Kenny Mayne explains decision to leave ESPN, reveals details about unflattering contract offer
After spending nearly three decades at ESPN, Kenny Mayne is hitting free agency.
The longtime “SportsCenter” anchor tweeted on Monday that he will be leaving the “Worldwide Leader in Sports.” Mayne, who joined the network in 1994, will make his final ESPN appearance on May 24, and his current contract will officially end on May 31.
Mayne’s announcement brought on an outpouring of support and admiration for his run at ESPN. It also led some fans to ask one big question: Why would the company let one of its most respected and well-known personalities walk away?
In an interview with The Athletic’s Richard Deitsch, Mayne explained that he “wasn’t exactly flattered” by ESPN’s most recent offer, so he rejected it. The conversation ended right there.
“It was a significant pay cut. It was a big pay cut to do essentially the same job,” Mayne said. “It was a 14 percent reduction in time worked and a 61 percent reduction in money earned. I thought the variance was too much. I’m not asking anyone to feel sorry for me. It’s my choice to stay or not stay. It was still a good amount of money in the real world.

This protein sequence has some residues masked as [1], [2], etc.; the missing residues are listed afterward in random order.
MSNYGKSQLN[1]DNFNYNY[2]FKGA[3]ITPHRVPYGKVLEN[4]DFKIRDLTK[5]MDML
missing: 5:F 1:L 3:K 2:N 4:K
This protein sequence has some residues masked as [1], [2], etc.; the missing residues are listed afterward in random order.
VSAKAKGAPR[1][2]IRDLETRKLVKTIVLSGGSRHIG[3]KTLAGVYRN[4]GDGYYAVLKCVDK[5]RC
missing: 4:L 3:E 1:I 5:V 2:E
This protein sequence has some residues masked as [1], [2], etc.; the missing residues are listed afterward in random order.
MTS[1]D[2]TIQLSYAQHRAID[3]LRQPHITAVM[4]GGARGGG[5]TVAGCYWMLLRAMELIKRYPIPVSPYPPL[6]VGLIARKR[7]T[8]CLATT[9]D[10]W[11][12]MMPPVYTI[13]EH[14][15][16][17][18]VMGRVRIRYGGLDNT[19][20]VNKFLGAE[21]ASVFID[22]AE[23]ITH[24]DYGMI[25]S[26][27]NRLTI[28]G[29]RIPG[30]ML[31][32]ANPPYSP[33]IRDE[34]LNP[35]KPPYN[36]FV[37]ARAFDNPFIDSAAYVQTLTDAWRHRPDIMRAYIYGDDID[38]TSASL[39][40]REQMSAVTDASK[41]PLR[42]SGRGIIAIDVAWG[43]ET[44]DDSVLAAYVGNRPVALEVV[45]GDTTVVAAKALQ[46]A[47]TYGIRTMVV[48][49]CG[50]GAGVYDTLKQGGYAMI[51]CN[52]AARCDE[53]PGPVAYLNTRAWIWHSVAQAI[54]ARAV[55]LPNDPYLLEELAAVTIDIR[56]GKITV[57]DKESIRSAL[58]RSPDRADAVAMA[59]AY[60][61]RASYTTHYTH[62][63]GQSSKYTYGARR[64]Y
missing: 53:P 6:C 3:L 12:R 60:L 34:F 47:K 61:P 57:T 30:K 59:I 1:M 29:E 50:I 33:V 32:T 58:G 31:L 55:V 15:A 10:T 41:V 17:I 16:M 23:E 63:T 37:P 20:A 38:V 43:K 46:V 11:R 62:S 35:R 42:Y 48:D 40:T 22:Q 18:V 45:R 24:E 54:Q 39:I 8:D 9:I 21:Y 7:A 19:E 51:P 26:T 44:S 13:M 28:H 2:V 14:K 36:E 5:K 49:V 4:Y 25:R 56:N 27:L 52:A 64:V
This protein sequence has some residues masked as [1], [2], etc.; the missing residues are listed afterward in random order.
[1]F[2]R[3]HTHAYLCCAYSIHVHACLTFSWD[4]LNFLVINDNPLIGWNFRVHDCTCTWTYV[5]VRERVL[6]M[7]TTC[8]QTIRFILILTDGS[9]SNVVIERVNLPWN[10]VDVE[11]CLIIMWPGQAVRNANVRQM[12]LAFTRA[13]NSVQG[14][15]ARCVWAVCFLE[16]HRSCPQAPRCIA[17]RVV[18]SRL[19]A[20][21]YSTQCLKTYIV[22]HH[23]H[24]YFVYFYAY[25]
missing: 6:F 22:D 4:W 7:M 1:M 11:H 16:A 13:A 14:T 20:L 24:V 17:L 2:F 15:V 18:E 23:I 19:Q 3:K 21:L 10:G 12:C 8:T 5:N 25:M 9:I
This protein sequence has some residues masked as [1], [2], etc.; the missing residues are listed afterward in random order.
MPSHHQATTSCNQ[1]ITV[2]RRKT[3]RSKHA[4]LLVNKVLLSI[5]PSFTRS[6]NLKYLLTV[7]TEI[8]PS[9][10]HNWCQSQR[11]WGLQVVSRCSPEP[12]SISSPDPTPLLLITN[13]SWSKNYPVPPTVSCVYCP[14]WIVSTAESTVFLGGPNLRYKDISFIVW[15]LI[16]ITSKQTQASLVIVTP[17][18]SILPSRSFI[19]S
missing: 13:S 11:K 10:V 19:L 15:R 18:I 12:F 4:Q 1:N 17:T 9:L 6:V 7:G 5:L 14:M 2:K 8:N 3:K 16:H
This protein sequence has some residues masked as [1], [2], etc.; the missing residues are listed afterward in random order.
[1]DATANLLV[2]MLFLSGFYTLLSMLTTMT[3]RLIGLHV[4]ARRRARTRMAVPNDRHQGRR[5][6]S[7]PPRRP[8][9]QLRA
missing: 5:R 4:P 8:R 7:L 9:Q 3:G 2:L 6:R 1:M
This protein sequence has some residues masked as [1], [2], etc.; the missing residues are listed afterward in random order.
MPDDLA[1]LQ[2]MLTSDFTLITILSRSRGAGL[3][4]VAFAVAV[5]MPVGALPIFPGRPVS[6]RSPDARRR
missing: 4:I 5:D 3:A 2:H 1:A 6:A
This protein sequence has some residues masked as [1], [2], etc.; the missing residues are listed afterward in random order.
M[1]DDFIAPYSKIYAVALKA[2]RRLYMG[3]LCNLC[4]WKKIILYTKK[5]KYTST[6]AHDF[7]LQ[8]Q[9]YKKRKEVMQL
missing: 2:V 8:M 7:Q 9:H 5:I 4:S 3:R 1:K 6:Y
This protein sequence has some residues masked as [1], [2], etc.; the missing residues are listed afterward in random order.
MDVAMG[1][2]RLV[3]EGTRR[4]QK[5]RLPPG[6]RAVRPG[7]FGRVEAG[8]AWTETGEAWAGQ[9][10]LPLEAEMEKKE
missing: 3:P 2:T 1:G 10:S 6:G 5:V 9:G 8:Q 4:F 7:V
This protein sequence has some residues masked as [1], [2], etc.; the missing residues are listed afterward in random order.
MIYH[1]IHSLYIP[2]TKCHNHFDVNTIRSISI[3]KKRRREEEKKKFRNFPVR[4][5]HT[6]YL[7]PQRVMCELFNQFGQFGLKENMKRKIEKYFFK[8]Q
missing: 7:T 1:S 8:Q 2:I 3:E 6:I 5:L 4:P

“I’m not trying to frame this as woe for me. Nothing like that. I just think I can do better elsewhere. So I told them that I feel like you’ve got a certain over-under on my worth and I’m going to go play the over. They did not seem to care that I made that choice.”
While that may sound harsh, Mayne doesn’t plan to take shots at the company on his way out the door.
“I wish them well. Most of my friends are there. I’m not bitter or in some big battle with ESPN,” Mayne said. “It didn’t work out for me. They made a choice. They put a number on my worth to them. I’ve been pitching many other things and to do more things for them, and they weren’t interested in those things. So it was just kind of time. …
“I’m not sad. I’m happy. And again I mean this: I don’t have some big vendetta against ESPN. It’s not, ‘Those bastards!’ Nothing like that. It’s all good. They gave me 27 years. I gave them 27 years. It doesn’t seem like they wanted me to stay very much. It almost seems like they offered me something that I would turn down, and I did.”
As for what comes next, Mayne told Deitsch that it’s simply too early to know where he will land, but he will likely stay involved with sports coverage and possibly do some commercial work.
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